Self-Help Strategies for Social Anxiety Disorder

Use deep breathing for self-help.
Deep breathing is a self-help strategy. Getty / Cultura / Sean Malyon

Self-help strategies for social anxiety disorder can be used at home to overcome your symptoms.

Part of the problem with having social anxiety in the first place is that you haven’t had enough positive experiences of being in the right frame of mind socially—a place where your body is relaxed, your breathing is slow and natural, and your mind is free of negative thoughts.

You can’t be anxiety-free in feared situations without first training your mind and body to behave in a non-anxious way.

Although these behaviors may seem awkward and unnatural at first, over time they will become automatic.

The Clinical Research Unit for Anxiety and Depression at the University of New South Wales in Sydney, Australia offers some basic self-help strategies to aid those with social anxiety disorder (SAD) to reduce anxiety in social situations. Although treatment is available and effective for SAD, only 25% of people with the disorder ever receive treatment.

While not a substitute for professional treatment, for those that may otherwise receive no help, self-help is a good starting point.

Below are three areas that you can work on through self-help strategies.


You probably breathe too quickly in anxiety-provoking situations, which in turn makes your other anxiety symptoms worse. This is part of the “fight-or-flight response.” Below are some steps to get control of your breathing.

  1. Count the number of breaths that you take in one minute (count an inhale and exhale as one). Make a note of this number. The average person will take 10 to 12 breaths per minute.
  1. Focus on your breathing. Inhale and exhale through your nose. Take deep breaths from your diaphragm instead of shallow breaths in your chest. Inhale for 3 seconds and exhale for 3 seconds (use a watch or clock with a second hand). As you exhale think “relax” and release tension in your muscles. Continue breathing this way for 5 minutes.
  1. Count your breaths per minute again and see if the number has gone down.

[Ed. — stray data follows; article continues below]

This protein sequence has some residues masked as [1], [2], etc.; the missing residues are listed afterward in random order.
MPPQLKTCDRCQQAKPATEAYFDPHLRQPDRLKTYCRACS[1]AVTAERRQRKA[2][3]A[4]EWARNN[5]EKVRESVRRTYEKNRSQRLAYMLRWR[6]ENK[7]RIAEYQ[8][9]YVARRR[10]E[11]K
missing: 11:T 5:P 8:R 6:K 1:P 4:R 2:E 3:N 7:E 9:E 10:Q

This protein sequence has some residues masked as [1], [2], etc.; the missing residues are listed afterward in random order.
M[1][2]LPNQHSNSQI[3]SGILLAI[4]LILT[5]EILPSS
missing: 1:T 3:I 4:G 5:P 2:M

2. Practice this breathing technique 4 times per day when you are already relaxed.

When in social situations, make sure that you are breathing the way that you practiced. In time, this way of breathing will become automatic.

Read: How to Practice Deep Breathing

Negative Automatic Thoughts

You probably misinterpret comments or facial expressions made by other people. In particular, there are two common thought patterns that contribute to your anxiety.

  • Mindreading. You assume that you know what other people are thinking about you (such as "Everyone can see how anxious I am").
  • Personalizing. You assume that the behaviors of others are related to you (such as "He looks bored, I shouldn’t have invited him to this movie").

Read: 10 Thought Patterns to Avoid if You Have Social Anxiety

The thoughts that you have are so automatic that you probably don’t even realize you are thinking them. Below are some steps to getting a handle on your negative thoughts.

  1. Think back to a recent social situation in which you felt anxious. Write down what your negative thoughts were before, during and after the situation.
  2. Ask yourself questions to challenge your negative thoughts. For example, if your negative automatic thought is "People are yawning, they must think that I am boring," ask yourself "Could there be a different explanation?" In this case, your alternative thought may be "It probably has nothing to do with me, they are just tired."
  1. Try to notice the automatic negative thoughts that you have before, during, and after feared social situations, and challenge them with alternatives.

Read: How to Stop Thinking Negatively

Facing Your Fears

Although in the short term, avoiding feared situations may reduce your anxiety, in the long term it severely limits your life.

In addition, the number of situations that you fear grows as your fear becomes more general. You need gradual exposure to social situations as part of reducing the anxiety associated with them.

Below are some steps to overcoming avoidance.

  • Identify the top 10 situations that you avoid.
  • For each situation on the list, break the goal down into a series of steps, increasing in difficulty. For example, if you are afraid of being the center of attention, your steps might look like this:
    1. Tell a funny story about yourself to a group of people that you know well.
    2. Tell a funny story about yourself to a group of people that you don’t know well.
    3. Voice your true opinion to a group of friends.
    4. Voice your true opinion to a group of strangers.
    5. Make a toast at dinner with people that you know well.
    6. Make a toast at dinner with people that you don't know well.
  • Practice each step as much as you need before moving on to the next. If you notice anxiety, challenge your negative thinking and use the slow breathing technique to relax.

Over time, as you practice relaxation, challenge negative thoughts, and face feared situations, you will find it easier to stay anxiety-free in stressful situations.

Read Next: How to Practice Exposure Therapy for Social Anxiety Disorder


Andrews, G. (Ed.). (2007). Clinical Research Unit for Anxiety and Depression, UNSW. Self Help for Social Phobia. Accessed February 23, 2016.

Lewis C, Pearce J, Bisson JI. Efficacy, cost-effectiveness and acceptability of self-help interventions for anxiety disorders: systematic review. Br J Psychiatry. 2012;200(1):15-21.